I don’t have a solution for this problem yet, but I’ll describe the problem:
When an element is made sticky (
position: sticky;) it is pinned to its nearest scroll containing ancestor. However, if the sticky content is taller than the viewport of the scroll container, its excess content (what doesn’t fit within the viewport) is not visible until the end of the scroll container is reached.
A feature that I’ve had to implement a few times now is similar to a sticky element except that in the case described above, the sticky element scrolls with the container until the opposite edge is reached (the bottom when scrolling down) and is dragged along until the end of the scroll container is reached or the scroll direction is changed. If the scroll direction changes, the sticky element stays in place (as if it were absolutely positioned in the place where the scroll direction changed) until an edge is reached.
This pattern is sometimes used for document outline navigation kept to the side of a long document.
sticky-behavior: scroll; or something.
Would this not mean that the top of the sticky element would not be visible? Why is it better that the top is not visible than the bottom? I feel the top of an element is usually more important than the bottom.
If the sticky element scrolled immediately when the scroll direction changes, regardless of the direction, then that could be a solution for sticky elements that are taller than the viewport.
Here’s an old JSFiddle showing what I mean. This is a JQuery plugin of an implementation I made in 2013. Note the purple
box scrolls with the page until it’s edges are visible.
…after scrolling down…
I’m not sure this is what you’re looking for, but I hope it helps. This is how I used to do sticky table of contents in the sidebar, constrained to viewport height and scrolling if too long (forked your jsfiddle):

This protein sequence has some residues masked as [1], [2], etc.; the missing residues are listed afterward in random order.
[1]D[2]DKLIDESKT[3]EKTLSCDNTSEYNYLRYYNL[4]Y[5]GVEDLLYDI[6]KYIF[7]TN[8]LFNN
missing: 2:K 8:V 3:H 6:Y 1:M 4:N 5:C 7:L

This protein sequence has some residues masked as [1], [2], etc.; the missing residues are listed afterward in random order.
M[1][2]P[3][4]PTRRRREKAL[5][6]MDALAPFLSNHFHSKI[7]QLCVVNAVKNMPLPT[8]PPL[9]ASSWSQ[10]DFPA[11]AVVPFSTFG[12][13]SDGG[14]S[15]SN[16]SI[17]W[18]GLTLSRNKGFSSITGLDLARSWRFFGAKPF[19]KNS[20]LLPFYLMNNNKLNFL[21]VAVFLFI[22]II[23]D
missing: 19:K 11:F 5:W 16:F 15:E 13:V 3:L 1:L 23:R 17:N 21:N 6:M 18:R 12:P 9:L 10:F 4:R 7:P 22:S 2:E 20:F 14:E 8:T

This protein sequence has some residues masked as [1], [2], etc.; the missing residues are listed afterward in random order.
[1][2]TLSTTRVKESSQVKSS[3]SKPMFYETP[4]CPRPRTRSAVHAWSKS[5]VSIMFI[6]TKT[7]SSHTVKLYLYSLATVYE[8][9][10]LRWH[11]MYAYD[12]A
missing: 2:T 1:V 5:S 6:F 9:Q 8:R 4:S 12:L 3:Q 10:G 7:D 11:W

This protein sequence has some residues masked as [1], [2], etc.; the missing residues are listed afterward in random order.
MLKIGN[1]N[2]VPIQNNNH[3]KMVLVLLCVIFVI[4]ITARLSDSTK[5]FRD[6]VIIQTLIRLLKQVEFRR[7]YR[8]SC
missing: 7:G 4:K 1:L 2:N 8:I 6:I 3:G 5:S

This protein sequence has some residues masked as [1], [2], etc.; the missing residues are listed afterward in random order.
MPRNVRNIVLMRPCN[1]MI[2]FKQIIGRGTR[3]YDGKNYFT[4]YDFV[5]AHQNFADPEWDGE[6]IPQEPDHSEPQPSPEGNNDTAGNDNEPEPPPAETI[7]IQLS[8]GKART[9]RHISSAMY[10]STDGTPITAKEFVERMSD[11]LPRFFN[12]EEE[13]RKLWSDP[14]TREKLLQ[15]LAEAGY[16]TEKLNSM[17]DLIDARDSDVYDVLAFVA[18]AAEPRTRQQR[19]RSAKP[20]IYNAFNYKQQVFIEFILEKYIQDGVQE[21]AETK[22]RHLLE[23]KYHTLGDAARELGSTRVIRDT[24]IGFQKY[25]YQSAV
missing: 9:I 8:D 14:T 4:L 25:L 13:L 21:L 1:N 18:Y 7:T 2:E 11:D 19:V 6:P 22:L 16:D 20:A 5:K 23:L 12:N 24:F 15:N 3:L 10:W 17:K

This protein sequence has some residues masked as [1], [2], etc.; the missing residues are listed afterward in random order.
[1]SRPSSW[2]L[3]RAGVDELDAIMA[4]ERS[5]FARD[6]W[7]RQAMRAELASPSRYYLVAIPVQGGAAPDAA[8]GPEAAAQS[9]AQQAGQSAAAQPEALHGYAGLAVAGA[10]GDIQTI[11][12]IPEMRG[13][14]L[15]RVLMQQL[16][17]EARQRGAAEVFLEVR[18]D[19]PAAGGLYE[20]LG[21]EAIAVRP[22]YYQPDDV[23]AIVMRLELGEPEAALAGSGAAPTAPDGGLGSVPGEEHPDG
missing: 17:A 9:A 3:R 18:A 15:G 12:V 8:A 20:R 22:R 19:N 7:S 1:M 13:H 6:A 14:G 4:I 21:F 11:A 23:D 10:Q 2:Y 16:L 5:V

Yes, then I understood correctly. So my question is, why is it more important that the bottom of the purple box is visible instead of the top? If the element is sticky, then its top is probably more important than its bottom. As a user, I would rather have the bottom cut off than the top.
I’m sure in some cases the top is more important. But I’d like the ability to make a sticky element scrollable for cases where discoverability of the bottom of the element is important. Or cases where the scroll container is infinite and so the bottom would never be reached and then the off-screen portion of the sticky element would never be revealed.
What do you think of my idea of having the element scroll as soon as the user changes scroll direction? So when scrolling down, the sticky element would scroll to its bottom edge and then stay there, but if the user started scrolling up, the element would immediately start scrolling to its top edge.
Yes, the sticky element scrolling (becoming un-stuck) when changing scroll direction is the behavior I want.
Ok, that sounds like a useful feature. (Sorry, I didn’t check the demo.) Browsers could even make it the default behavior.
I ran a little poll on Twitter, where I used the terms lazy and eager scrolling to describe the different behaviors. Since there is interest for this feature, I suggest opening an issue in the w3c/csswg-drafts repo.